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Rohingya refugees arrive by boat on Sept. 12, 2018, as smoke rises from fires on the shoreline behind them, at Shah Parir Dwip on the Bangladesh side of the Naf River after fleeing violence in Myanmar.

ADIB CHOWDHURY/AFP/Getty Images

More than 100 legal experts, civil-society organizations and human-rights advocates are urging Prime Minister Justin Trudeau and his government to declare the violent campaign against Rohingya Muslims in Myanmar genocide.

In a letter to Mr. Trudeau on Monday, the signatories called on the Liberal government to “live up to Canada’s international legal obligations under the UN Genocide Convention” and label the Rohingya crisis genocide. The letter comes as a United Nations fact-finding mission prepares to release a 400-page report on Tuesday detailing the alleged “genocidal” crimes by Myanmar’s top military officers against the Rohingya ethnic minority. Around 725,000 Rohingya, an ethnic minority largely denied citizenship in Myanmar, have fled to neighbouring Bangladesh over the past year.

Fareed Khan, a spokesman for the Rohingya Human Rights Network and one of the letter’s signatories, said the Trudeau government has been “humming and hawing and hesitating” to take decisive action on the Rohingya crisis. He said calling it a genocide would ensure those responsible are held to account.

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“Naming it as a genocide and beginning that process means that you begin the process of allowing these people to hopefully, eventually, return to a place they called home," Mr. Khan said during a news conference on Parliament Hill on Monday.

Raiss Tinmaung, a Rohingya-Canadian who also signed the letter, recalled a recent trip to a refugee camp in Bangladesh, where displaced Rohingya expressed their desire for justice and reparations. “This is what is required. And I am saying this on behalf of my people, not just myself,” he said.

In a preliminary report last month, the UN fact-finding mission demanded action by the international community to investigate and prosecute top military officers for “genocidal intent” in Myanmar’s Rakhine State. The independent fact-finding mission will release its full report on Tuesday, which will detail atrocities against the Rohingya, including mass rape, burning of homes and killings.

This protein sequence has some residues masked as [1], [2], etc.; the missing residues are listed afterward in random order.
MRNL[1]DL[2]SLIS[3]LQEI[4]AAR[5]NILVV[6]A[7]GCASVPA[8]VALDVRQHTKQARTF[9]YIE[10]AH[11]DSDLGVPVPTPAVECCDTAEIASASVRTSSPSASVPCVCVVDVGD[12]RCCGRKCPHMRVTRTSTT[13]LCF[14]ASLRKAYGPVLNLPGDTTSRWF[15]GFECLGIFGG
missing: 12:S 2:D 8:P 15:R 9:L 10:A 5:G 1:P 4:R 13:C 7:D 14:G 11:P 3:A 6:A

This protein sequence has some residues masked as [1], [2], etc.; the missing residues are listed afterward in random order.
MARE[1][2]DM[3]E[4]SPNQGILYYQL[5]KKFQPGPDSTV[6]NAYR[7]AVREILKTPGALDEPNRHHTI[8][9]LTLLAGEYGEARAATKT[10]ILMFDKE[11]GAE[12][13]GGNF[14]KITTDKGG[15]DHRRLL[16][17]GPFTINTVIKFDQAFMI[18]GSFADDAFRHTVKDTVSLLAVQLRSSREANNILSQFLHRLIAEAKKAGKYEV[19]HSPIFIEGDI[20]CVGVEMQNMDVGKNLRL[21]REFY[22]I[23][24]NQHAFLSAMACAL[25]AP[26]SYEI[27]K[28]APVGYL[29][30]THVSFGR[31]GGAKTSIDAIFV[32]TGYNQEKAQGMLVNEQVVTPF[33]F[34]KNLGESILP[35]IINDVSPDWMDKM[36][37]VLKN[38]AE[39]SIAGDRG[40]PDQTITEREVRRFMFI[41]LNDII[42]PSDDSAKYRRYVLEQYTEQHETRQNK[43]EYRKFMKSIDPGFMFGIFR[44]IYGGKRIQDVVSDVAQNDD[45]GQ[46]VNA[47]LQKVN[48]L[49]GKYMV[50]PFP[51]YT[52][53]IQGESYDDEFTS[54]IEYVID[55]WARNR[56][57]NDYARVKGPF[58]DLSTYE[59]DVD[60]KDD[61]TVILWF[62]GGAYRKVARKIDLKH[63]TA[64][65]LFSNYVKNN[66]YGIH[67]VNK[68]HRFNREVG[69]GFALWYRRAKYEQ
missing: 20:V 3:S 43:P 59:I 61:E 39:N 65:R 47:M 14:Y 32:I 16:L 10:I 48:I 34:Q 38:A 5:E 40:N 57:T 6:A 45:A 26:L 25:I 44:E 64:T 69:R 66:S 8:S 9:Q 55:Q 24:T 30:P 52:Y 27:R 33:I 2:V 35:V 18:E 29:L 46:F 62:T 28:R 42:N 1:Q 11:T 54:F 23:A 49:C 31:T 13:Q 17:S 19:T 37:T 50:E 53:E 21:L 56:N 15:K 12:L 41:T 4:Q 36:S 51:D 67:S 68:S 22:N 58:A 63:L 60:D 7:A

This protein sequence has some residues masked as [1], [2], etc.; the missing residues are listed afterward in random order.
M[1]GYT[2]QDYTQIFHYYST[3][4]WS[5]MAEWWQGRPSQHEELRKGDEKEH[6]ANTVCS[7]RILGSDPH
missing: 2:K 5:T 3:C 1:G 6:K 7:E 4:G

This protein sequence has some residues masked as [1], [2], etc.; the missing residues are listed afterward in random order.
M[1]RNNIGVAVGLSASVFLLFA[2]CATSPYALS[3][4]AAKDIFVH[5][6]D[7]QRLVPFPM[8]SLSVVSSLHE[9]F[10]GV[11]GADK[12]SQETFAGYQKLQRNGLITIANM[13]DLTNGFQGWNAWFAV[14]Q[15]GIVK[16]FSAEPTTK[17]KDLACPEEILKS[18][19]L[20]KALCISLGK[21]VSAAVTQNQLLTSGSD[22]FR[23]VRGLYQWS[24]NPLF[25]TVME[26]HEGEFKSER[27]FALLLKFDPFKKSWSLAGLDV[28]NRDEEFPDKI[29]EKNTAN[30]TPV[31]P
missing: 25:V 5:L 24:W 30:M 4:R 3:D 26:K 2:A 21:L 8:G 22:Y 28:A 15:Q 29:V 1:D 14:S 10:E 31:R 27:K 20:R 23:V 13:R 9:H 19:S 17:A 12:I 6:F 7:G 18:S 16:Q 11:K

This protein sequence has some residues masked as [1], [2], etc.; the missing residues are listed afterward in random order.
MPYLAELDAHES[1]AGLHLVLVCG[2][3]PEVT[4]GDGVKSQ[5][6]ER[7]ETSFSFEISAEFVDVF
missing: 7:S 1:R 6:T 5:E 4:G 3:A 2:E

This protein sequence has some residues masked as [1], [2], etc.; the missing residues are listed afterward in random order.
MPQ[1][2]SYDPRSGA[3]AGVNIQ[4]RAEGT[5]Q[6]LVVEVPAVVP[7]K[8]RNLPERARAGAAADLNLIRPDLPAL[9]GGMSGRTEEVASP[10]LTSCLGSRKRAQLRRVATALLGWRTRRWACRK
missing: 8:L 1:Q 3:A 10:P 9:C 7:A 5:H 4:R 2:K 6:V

The federal government has described the Rohingya crisis as “ethnic cleansing.” Foreign Minister Chrystia Freeland’s office said Canada agrees with the fact-finding mission’s conclusion that the evidence gathered warrants an investigation into senior Myanmar officials' complicity in genocide. Spokesman Adam Austen said Canada is speaking with like-minded countries about ways to hold those responsible to account, but has not yet determined which legal path it will take.

“Canada will continue to work closely with other states, international organizations and partners to hold those responsible of such international crimes to account, including through the establishment of an international accountability mechanism,” Mr. Austen said.

John Packer, former assistant to the UN Special Rapporteur on human rights in Myanmar who is now a law professor at the University of Ottawa, also signed the letter to the Prime Minister. He said Canada could invoke the Genocide Convention by mobilizing like-minded countries to initiate a genocide case against Myanmar at the International Court of Justice. This process, known as contentious jurisdiction, would see Canada build a case against Myanmar and, presuming Myanmar rejects the claims, the ICJ would make a decision. If the ICJ found Myanmar responsible for genocide, the judgement would be binding and powerful.

“If they are responsible, this permits all other states to [retaliate] against them. For example, not only can you stop trading with them but you can potentially confiscate assets," Prof. Packer said.

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Although this process could cost the Canadian government millions, Prof. Packer said that pales in comparison to the $300-million in foreign aid Canada has committed to help respond to the Rohingya crisis.

Canada could also take the less confrontational approach of working with the UN General Assembly or another UN body to request an “advisory opinion” from the ICJ on genocide in Myanmar, according to Prof. Packer. The court would be responsible for assembling the facts, taking the financial burden off Canada. Unlike contentious jurisdiction, the court’s judgement would not be binding.

Prof. Packer said Canada is a good position to take the lead on a genocide case against Myanmar because it has less to lose than other states in the region, which could face major financial repercussions for challenging Myanmar. Canada’s bilateral merchandise trade with Myanmar was relatively small in 2017, totaling $162.3-million, compared with nearly $2.4-billion with Bangladesh and more than $4-billion with Thailand.

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